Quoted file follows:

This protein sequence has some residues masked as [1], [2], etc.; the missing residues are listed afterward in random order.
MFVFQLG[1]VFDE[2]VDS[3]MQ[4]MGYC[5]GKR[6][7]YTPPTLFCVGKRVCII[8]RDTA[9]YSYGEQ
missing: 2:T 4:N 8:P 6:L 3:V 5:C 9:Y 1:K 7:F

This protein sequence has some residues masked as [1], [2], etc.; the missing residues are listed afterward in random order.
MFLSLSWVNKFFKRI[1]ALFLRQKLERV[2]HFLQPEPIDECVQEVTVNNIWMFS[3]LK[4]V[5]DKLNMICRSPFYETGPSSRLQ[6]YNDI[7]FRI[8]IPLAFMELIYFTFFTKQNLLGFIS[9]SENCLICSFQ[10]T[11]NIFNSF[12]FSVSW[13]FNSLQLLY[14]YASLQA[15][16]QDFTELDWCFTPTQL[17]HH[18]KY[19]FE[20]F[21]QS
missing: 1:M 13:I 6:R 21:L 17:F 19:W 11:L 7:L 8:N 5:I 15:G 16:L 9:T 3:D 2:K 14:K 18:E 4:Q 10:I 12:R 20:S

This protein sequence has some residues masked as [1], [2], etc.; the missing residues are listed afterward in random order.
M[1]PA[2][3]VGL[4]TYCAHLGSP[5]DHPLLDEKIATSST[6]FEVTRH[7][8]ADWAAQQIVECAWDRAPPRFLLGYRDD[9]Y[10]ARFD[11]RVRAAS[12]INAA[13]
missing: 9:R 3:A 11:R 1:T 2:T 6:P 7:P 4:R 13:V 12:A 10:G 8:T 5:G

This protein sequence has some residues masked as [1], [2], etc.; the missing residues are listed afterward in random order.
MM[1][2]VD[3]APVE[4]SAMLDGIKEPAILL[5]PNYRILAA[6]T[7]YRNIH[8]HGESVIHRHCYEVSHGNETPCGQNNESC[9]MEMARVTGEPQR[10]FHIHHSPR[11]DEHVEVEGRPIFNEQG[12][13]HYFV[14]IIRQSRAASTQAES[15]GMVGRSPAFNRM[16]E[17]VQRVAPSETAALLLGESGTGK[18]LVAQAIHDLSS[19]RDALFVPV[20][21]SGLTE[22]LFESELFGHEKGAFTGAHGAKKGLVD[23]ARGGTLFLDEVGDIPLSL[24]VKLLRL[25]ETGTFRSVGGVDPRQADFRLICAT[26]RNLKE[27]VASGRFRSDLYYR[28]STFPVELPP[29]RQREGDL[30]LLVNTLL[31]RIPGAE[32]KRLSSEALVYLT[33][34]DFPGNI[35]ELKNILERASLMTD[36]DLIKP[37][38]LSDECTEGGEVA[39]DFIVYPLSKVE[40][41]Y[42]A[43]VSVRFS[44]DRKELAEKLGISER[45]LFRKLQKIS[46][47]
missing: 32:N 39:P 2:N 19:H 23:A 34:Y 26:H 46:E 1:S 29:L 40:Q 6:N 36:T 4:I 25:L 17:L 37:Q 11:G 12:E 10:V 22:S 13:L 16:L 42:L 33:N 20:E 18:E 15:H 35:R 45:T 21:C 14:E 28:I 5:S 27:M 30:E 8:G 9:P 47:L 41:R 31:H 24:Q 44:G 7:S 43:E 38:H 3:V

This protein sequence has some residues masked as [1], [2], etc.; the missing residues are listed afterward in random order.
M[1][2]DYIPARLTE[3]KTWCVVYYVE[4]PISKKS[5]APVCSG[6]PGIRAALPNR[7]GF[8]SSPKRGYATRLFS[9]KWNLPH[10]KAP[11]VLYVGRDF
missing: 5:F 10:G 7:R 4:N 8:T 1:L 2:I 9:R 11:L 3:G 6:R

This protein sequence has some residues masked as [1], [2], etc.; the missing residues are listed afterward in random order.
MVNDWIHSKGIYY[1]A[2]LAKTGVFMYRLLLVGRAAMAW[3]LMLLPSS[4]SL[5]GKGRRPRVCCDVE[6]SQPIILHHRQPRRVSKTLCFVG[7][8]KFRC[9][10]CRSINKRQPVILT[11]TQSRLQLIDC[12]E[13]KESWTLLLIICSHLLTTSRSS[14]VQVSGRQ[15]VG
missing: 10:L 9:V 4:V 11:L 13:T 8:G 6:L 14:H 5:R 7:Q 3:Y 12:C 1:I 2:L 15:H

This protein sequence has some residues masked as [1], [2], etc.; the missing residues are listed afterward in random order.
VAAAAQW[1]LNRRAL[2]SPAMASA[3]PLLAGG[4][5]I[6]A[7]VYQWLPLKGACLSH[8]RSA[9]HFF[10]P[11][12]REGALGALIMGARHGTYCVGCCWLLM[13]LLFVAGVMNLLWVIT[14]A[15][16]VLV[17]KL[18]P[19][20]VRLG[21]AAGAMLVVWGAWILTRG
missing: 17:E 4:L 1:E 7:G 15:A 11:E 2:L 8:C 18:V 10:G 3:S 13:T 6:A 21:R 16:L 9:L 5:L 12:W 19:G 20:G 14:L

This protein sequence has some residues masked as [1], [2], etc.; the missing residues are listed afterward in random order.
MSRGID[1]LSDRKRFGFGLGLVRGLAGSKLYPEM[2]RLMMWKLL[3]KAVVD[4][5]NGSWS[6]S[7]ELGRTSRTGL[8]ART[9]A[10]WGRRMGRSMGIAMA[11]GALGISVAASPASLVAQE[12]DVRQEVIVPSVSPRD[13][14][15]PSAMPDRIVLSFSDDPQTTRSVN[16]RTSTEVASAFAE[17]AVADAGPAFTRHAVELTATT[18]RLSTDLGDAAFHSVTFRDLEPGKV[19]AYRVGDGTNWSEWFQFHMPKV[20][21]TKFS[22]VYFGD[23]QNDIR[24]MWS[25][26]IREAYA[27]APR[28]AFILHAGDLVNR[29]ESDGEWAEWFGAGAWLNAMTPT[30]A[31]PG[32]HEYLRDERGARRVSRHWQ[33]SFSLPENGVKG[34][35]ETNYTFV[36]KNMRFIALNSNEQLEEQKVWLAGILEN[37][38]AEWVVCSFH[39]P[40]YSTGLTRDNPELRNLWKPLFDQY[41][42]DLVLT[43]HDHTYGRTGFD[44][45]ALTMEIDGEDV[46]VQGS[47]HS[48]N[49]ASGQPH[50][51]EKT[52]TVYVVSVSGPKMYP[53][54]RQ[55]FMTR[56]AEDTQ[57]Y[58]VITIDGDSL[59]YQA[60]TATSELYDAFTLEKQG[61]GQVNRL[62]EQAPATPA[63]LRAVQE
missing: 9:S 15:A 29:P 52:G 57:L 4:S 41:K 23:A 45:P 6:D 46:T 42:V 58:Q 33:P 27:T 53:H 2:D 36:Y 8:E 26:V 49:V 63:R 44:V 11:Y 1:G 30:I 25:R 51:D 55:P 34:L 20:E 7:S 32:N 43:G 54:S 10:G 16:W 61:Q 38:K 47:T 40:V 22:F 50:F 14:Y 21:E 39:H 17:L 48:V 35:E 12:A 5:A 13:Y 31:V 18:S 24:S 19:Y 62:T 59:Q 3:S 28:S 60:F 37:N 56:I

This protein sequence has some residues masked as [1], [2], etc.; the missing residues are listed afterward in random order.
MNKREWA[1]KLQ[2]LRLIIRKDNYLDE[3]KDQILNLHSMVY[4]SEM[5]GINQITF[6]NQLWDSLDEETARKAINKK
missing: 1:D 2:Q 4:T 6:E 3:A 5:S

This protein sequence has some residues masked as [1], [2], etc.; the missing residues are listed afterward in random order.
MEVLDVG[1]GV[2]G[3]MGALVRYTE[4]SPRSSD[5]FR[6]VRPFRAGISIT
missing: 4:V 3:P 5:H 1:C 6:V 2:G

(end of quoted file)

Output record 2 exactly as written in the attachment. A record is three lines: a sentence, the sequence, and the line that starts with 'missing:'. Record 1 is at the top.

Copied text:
This protein sequence has some residues masked as [1], [2], etc.; the missing residues are listed afterward in random order.
MFLSLSWVNKFFKRI[1]ALFLRQKLERV[2]HFLQPEPIDECVQEVTVNNIWMFS[3]LK[4]V[5]DKLNMICRSPFYETGPSSRLQ[6]YNDI[7]FRI[8]IPLAFMELIYFTFFTKQNLLGFIS[9]SENCLICSFQ[10]T[11]NIFNSF[12]FSVSW[13]FNSLQLLY[14]YASLQA[15][16]QDFTELDWCFTPTQL[17]HH[18]KY[19]FE[20]F[21]QS
missing: 1:M 13:I 6:R 21:L 17:F 19:W 11:L 7:L 8:N 5:I 15:G 16:L 9:T 3:D 2:K 14:K 18:E 4:Q 10:I 12:R 20:S